HB2713, introduced by Walt Blackman, R-Snowflake, is a step in the right direction for loosening the restrictions in Arizona’s current criminal code, she said.
The bill would allow people with drug convictions to reduce their sentences by as much as 50% and people convicted of other nonviolent crimes by as much as 33%. The bill passed the House 47-11 in early March and is currently in the Senate.
“I think that it would be difficult for legislators to argue that 2713 is so wildly liberal, you know, let’s fling open the prison doors and release everyone type of legislation,” Hamm said. “I think it’s reasonable. From what I understand it has good bipartisan support, and hopefully it will also have the governor’s support if it makes it to his desk.”
Kurt Altman, Arizona state director for Right on Crime, said lack of education has played a major part in opposition to earned release credit policy. He said when lawmakers first come to the state Capitol, they have specific goals in one area and it can be hard to get educated on all the other issues they now have a say in.
“I always say it’s amazing how many people come in and say they’re fiscal conservatives but are willing to throw money after money after money at the prison systems in the name of public safety without really analyzing that,” Altman said. “If we’re really looking at this, fiscally are we getting a benefit out of that?”
Now, people are starting to realize there is a “human aspect” to revamping the criminal justice system, he said.
“I think people are starting to really realize, lawmakers on both sides of the aisle, that on a human level, we can’t just turn [incarcerated people] loose and be like, ‘Good luck,’” Altman said. The proposed earned release credit policy would help provide the help people need after they leave prison, like treatment, housing, job training and education.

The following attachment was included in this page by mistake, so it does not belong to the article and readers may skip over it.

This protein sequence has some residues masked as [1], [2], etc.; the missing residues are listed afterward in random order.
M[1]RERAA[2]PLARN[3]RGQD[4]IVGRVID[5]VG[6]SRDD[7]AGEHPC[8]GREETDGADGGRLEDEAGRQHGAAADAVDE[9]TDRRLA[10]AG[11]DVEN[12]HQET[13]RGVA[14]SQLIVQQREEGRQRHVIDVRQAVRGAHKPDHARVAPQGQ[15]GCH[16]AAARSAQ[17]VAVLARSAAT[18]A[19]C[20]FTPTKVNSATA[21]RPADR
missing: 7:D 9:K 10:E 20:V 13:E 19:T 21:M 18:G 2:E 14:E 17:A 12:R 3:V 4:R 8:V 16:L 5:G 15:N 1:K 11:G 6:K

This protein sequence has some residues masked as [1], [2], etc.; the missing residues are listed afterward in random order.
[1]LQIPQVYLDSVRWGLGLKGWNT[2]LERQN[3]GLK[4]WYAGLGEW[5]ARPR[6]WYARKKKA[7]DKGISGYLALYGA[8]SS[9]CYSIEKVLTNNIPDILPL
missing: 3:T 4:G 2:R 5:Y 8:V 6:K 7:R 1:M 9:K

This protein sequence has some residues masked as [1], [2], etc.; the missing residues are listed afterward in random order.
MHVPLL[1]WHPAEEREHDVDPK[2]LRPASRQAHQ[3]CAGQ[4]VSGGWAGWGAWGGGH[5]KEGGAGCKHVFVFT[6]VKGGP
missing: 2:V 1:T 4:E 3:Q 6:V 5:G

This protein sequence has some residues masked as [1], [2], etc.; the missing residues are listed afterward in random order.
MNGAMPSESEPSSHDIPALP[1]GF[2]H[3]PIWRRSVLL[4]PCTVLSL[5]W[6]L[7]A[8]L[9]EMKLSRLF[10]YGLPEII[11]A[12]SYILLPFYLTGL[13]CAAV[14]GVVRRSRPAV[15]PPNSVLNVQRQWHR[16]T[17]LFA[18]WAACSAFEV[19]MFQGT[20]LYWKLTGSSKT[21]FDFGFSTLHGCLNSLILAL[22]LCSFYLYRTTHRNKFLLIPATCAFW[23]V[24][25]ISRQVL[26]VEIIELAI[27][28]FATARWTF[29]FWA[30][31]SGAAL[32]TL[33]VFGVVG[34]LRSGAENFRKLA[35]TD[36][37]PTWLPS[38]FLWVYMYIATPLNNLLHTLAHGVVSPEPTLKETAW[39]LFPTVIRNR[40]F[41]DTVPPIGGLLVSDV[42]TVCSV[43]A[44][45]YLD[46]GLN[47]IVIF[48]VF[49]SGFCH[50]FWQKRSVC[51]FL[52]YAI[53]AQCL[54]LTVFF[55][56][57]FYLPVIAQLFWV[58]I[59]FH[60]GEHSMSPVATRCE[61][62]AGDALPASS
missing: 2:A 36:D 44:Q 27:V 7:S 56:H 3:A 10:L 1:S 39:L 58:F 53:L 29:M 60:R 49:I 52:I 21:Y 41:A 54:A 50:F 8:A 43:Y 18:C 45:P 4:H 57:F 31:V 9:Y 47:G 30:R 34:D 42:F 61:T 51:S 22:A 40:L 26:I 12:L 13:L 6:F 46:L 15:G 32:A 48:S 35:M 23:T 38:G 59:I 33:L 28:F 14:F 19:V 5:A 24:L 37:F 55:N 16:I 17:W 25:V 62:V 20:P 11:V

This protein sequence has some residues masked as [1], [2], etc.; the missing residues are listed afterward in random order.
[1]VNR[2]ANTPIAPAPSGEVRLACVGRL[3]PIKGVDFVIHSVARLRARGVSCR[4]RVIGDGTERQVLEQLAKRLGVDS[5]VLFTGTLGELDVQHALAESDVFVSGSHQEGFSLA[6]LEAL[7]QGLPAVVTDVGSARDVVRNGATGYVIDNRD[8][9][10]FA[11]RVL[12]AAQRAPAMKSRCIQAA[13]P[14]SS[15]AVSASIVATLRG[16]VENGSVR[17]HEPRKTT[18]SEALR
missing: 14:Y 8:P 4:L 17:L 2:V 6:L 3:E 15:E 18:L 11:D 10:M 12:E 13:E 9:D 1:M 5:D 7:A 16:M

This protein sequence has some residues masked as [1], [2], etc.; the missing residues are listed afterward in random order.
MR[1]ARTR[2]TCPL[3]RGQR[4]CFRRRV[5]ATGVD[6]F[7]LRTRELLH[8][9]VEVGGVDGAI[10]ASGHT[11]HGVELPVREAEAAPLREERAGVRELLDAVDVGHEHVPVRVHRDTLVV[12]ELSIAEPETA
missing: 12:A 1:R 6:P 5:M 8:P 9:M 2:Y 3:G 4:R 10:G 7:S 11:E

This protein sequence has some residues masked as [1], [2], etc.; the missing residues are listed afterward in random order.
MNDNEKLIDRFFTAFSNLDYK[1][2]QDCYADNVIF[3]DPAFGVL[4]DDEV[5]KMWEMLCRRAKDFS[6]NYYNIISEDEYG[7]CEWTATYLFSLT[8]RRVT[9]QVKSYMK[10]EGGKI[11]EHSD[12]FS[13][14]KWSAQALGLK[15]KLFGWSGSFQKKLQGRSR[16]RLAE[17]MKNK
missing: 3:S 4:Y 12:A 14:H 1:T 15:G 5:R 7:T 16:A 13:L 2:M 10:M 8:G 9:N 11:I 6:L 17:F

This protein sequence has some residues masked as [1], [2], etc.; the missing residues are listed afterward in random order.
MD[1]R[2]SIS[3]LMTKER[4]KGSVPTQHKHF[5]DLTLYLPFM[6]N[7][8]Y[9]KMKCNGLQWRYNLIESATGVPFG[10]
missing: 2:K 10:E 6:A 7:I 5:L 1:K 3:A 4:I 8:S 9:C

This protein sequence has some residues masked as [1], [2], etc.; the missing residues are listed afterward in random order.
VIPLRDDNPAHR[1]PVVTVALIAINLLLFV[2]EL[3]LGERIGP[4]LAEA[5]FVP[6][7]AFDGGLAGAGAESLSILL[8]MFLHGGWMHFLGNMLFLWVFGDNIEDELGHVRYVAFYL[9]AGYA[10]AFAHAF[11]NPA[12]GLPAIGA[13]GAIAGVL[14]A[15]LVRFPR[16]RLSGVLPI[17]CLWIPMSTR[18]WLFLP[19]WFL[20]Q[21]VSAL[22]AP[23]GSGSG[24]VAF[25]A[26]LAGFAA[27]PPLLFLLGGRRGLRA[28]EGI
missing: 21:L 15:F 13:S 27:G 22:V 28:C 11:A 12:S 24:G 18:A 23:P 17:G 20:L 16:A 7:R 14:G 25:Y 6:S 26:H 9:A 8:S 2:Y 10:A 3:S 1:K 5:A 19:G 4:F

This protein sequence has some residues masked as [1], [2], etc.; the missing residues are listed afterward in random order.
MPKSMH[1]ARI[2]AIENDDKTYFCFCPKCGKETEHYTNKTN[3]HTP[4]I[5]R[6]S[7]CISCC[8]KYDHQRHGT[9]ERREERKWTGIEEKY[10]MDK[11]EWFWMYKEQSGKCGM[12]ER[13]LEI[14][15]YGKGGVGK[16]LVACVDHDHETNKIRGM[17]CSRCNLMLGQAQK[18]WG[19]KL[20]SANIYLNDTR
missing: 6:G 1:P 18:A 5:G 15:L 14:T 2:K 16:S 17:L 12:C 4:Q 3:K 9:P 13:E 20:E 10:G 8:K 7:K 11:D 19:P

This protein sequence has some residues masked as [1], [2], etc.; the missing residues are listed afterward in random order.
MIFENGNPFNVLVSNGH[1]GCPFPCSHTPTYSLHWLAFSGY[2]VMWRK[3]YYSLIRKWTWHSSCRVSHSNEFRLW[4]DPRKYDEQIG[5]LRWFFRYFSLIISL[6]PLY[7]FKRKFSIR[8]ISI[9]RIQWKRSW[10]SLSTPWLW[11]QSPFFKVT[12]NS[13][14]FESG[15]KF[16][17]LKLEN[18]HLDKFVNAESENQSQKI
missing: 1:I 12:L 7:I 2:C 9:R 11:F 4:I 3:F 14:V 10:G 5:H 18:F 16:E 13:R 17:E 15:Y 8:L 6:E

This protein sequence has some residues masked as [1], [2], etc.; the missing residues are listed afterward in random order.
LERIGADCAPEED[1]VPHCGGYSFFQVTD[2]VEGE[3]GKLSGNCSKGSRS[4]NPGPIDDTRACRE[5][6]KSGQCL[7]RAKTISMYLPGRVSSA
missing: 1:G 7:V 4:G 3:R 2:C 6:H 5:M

American Friends Service Committee, a Quaker organization advocating for peace and social justice, has worked alongside FWD.us, a pro-immigration lobbying group, on efforts toward restructuring sentencing laws in Arizona. Caroline Isaacs, Arizona program director for American Friends Service Committee, said the new report gives the state insight that hasn’t been widely considered before.
“Just a broader look at the economic benefit of people being free, that people are a resource that are crucial to our state, and if we provide them opportunities to just do what they already want to do, which is live their lives and get a job and take care of their families, then everybody wins, and to demonstrate that in real numbers I think is amazing,” she said.
She said more and more lawmakers from across the political spectrum have been speaking up about the ineffectiveness of the current criminal justice system, and she anticipates a change toward more policies like the proposed earned release policy.
“There has to be something better and it’s not a zero sum game,” she said. “It’s not like you have punishment or you have utter lawlessness, criminals running around the streets, like it is not that black and white, and there’s actual science and research and models for how to do this better, and everyone benefits.”
-Kurt M. Altman, PLC, is a former state and federal prosecutor and Alison Holcomb is director of the ACLU Campaign for Smart Justice.
This story was originally posted on the Arizona Capitol Times website.